A day in history at Moonlit Woods Farm

RICHMOND TOWNSHIP – Numerous pictures of Wava Woods’ ancestors hang on the wall of her Richmond Township home.

Books packed with the history of local farms sit on her table and a collection of old cast-iron bells line the fence outside.

Each piece of historical memorabilia holds a special meaning for the life-long resident and serves as a way to preserve the past for the generations to come.

“History is fragile if you just leave it in your mind,” Woods said, quoting one of her favorite sayings. “Unless you write it down, it’s gone and lost and no one will ever know it.”

Woods and her husband, Dale, own Moonlit Woods farm in Richmond Township. The farm includes more than 1,400 acres spread across six farm locations - five on 200th Avenue from Two Mile to Three Mile roads and one on One Mile Road.

Along with harboring a plethera of historical items and stories of area pioneers, Moonlit Woods farm also is a historical landmark itself.

With two of the farm’s properties established in 1862, Moonlit Woods is the first farm in Osceola County to remain in the same family for 150 years.

Woods’ great-great grandparents, Henry and Mary (Alles) Bittner, came from Germany in 1862 and established the two farms. They aquired two other plots in 1867 and 1869. The pair passed the farms down to Woods’ great-grandparents, William, and Cathereine (Wilhelm) Bittner.

The Bittners passed the farm on to two of Woods’ great-aunts.

Dale and Wava then purchased the farm from the family estate when they were married in 1962 after her great-aunts passed away.

In their first few years of marriage, Dale worked at Tubelite and Wava worked as a nurse. Their day jobs left them with only the evening time to complete farm work, which led them to name the farm Moonlit Woods.

“Whatever work we got done on the farm was done by moonlight,” Wava said.

When her parents passed away in the early 1980s, the loss instilled desire to learn what she didn’t know about her family’s history and preserve the memories.

“When I was about four years old, our house burned,” Wava said. “We lived in a little tar paper shack for two years until there was lumber and nails and hinges because all the metal had to be used for the war. The pictures that my mom had were all lost in that fire.”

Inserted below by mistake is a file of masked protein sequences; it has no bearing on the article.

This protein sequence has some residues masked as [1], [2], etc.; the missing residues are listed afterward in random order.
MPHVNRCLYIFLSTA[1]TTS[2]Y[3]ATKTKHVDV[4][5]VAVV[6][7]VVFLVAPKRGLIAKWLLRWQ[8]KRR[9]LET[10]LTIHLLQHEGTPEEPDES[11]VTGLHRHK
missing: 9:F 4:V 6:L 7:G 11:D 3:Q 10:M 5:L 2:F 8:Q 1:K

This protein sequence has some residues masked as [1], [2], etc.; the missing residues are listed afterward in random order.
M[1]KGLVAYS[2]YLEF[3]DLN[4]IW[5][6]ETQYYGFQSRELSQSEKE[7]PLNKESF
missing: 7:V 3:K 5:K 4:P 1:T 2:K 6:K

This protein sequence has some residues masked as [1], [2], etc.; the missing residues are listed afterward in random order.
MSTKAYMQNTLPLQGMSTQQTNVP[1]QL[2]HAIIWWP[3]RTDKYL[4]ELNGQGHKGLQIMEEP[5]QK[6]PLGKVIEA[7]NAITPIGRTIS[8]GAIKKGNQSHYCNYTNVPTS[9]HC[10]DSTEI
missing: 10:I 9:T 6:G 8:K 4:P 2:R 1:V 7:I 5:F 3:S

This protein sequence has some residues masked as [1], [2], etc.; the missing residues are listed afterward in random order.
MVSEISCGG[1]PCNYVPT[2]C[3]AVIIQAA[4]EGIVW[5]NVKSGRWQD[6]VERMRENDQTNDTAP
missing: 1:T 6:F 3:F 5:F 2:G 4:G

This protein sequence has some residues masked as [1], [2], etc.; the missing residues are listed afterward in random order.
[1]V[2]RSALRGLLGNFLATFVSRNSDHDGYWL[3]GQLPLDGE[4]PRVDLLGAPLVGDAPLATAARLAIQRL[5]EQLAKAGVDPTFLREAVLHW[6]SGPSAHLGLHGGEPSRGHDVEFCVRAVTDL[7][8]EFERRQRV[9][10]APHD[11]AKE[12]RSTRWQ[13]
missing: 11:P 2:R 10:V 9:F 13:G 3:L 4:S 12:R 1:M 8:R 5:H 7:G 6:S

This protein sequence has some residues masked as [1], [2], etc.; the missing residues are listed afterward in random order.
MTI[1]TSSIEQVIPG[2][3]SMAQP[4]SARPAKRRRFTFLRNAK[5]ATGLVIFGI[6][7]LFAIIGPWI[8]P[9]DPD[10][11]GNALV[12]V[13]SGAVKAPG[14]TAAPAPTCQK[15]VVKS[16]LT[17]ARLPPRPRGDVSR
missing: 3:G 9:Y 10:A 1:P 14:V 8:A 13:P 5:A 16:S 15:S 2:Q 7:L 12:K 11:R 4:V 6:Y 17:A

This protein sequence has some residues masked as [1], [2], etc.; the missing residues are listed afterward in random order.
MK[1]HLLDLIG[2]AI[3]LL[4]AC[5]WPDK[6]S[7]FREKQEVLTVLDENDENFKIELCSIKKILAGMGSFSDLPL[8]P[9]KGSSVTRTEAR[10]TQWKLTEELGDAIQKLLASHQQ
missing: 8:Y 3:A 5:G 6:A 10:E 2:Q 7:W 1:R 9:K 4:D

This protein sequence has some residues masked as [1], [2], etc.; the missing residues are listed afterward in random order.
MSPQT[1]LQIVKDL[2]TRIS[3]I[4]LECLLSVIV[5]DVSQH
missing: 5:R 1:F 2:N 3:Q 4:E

As an only child, Woods set out to research who her family members were by asking long-time neighbors for information and old photographs. As Woods’ photo gallery expanded, so did her understanding of who she was.

“Then I was able to piece together who my relatives were,” Woods said. “It’s just like a crossword puzzle. You get at it and you can’t leave it alone.”

And Woods didn’t leave it alone.

In 2003, she began contacting other local centennial farmers and setting up a display of their family lineage, photos and stories of the farms at the Mecosta and Osceola County fairs.

“Eventually I had so many stories, and didn’t know what I was going to do with them,” she said.

So she put together two books with 1,200 total pages of stories, journals, photos and family lineages from 114 farms in Osceola, Mecosta, Mason, Wexford, Lake and Manistee counties.

The Osceola County Community Foundation funded the placement of the set of books, published in 2009, in each of the libraries and museums in Osceola County.

“In this day and age, everything is ‘Throw it away and get something new just because it’s old,” Woods said. “When people have held on to their farms for 100 years through all kinds of struggles - like low milk prices right now - it shows something of their character and they need to have a little bit of congratulations shown to them.

“They stuck with it.”

Today, like the longevity of other family farms Woods’ celebrates, Moonlit Woods still is a family affair.

Dale and Wava’s son, John, and his wife, Kathy, and children, Kaitlin,9, and Austin,6, live down the road and help with the work on the farm each day. Their daughter, Sharon, and her husband, Mark, and children, David, 11, Eric, 8, and Tiffany,6, live in the farmhouse on the farm’s site on Three Mile Road and also work daily on the farm.

The farm has 450 cattle, separated among the farm locations. About 115 milking cows and 54 calves stay on one farm, 30 beef cows have their own farm on which to roam and the rest are split up between the “vacation home” where cows go during their dry period and the other farm locations.

Each of Dale and Wava’s grandchildren plan to show their own animals in the Osceola County 4-H FFA Fair. Eric, their eldest grandson, said working with the animals - such as Missy, his award-winning cow- is his favorite part of living on the farm.

“I like that I get to work a lot and I get to be with a lot of different animals,” Eric said.

Eric and the next generation of her family and others are the reason Wava does what she does.

“One hundred years down the road, no one will ever remember these people, and if I can do something to change that,” Woods’ said. “A memory written down today will become priceless tomorrow.”